Another potential route in for the breakthrough is for already established online communities, like the one surrounding the massively popular game Minecraft, who have already started using the technology to physicalize their passions. “What can supercharge the excitement”, says Carmy, “is how existing networks can use 3D printing to translate their passions into unique, physical objects. The Minecraft community tapped into this with MineToys and Mineways, tools that let enthusiasts create their own printed avatars and objects from the game. By plugging into the Shapeways API, individual communities can create tools for beginners to help them make meaningful things (think Facebook app to let you print 3D versions of your favorite photos).”
Hand-holding is another key factor to adoption, something 3D Systems are embracing by using a coloring book approach, especially with regards to children. “Kids, we think," says Kulkarni, "they don’t want to start with a blank canvas in front of them, they have more of a coloring book mentality, where people want to take a template, change the color of the model, put their name on it and print it—they want a personalized, customized print rather than starting from scratch.”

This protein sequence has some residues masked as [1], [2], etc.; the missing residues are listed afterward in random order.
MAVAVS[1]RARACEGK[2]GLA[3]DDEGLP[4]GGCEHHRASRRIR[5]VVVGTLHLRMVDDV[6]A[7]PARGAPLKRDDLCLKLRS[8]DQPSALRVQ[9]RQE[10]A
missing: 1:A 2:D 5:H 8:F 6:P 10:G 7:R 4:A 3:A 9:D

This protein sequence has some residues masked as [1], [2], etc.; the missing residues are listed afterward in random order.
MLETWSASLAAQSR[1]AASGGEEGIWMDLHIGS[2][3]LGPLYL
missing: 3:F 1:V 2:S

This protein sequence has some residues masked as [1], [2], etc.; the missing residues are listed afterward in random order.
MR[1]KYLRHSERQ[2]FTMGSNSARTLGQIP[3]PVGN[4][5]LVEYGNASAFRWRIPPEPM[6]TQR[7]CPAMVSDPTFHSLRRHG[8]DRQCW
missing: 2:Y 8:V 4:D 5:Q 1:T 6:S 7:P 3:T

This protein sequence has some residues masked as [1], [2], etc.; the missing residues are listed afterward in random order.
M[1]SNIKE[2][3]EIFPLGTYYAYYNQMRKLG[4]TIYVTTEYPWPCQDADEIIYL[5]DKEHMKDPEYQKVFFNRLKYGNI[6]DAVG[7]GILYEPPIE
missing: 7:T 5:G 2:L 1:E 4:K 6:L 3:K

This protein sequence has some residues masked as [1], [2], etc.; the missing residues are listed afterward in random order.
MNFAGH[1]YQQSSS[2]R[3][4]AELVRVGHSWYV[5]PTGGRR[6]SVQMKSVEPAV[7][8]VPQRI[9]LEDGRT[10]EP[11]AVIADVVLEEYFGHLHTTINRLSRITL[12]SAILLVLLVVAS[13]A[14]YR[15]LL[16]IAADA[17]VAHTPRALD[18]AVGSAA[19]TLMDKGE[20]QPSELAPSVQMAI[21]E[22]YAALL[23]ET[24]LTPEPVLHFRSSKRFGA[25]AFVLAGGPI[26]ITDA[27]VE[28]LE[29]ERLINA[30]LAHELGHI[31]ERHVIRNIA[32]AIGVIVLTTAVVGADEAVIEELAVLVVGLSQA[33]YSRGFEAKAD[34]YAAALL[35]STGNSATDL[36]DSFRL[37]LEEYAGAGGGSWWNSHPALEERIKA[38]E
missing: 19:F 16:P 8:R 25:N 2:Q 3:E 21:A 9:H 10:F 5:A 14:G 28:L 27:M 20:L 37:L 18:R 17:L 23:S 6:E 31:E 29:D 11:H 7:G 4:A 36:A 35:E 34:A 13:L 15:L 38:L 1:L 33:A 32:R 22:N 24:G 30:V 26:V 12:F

Sculpteo also note the hand-holding approach, along with the old adage of keeping things simple, “Making 3D printing software and technology as simple as possible is what is key to encouraging newcomers to try our online 3D printing service. For example, complete beginners can download free programs such as Google SketchUp or Blender and upload their 3D files directly onto the Sculpteo website. It is then possible to change the size, color and material of the 3D printed object. We have developed an automatic correction tool which corrects any faults or flaws which could make your final 3D printed object break or unstable, these errors might not be seen on the screen with the naked eye but our technology detects them."